• has experienced two or more miscarriages
    • has experienced two or more failed IVF attempts after embryos transfer, or
    • has been referred by a geneticist and has a family history of aneuploidy.
  • An application to Council is required if a woman does not meet the above criteria. This is by way of the usual process using the PGT application form (external site). This includes submitting a cover letter, clinical geneticists or genetic counsellor letter that includes the reason for PGT-A to PGD@health.wa.gov.au
Saviour siblings

The term "Saviour sibling" refers to the use of PGT in conjunction with human leukocyte antigen typing to select an embryo, created through IVF, that is able to provide tissue or stem cells to treat a life threatening medical condition in a sibling.

In Western Australia there is no specific provision that permits access to IVF or PGT for a family that is seeking to have a child that can act as a saviour sibling.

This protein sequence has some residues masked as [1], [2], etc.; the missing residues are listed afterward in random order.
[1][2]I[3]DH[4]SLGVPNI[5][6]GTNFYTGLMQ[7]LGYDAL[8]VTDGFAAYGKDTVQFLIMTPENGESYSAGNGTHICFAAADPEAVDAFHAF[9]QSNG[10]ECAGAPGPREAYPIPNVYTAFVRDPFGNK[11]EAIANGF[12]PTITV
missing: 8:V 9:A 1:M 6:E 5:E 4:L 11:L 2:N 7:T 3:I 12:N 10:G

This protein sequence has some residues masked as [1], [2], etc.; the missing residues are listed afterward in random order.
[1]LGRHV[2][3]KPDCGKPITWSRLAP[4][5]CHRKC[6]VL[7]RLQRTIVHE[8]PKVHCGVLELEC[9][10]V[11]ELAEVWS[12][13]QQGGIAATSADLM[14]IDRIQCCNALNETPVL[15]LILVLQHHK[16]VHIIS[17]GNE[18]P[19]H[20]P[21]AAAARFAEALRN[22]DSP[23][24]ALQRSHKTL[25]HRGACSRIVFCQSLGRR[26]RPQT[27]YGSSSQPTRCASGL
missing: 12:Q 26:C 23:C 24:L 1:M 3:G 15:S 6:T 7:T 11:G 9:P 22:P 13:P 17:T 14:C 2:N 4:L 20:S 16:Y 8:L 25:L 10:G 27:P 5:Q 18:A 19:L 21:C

To access to PGT for this purpose a person must have:

  • a medical or genetic reason to access IVF; and
  • a risk of genetic disease in the embryo.

Approval of the Reproductive Technology Council (external site) is required to access PGT for this purpose.

Sex selection

"Sex selection" in assisted reproductive technology refers to a genetic test that checks embryonic cells, collected via IVF, to identify embryos of a particular sex. Embryos of the desired sex are then considered for transfer.

Sex selection for non-medical reasons is prohibited in Western Australia.

Sex selection may be approved upon application to council to avoid the transmission of a sex-linked genetic abnormality or disease.


More information

Reproductive Technology Unit

Email: rtu@health.wa.gov.au
Mail to: PO Box 8172, Perth Business Centre, WA 6849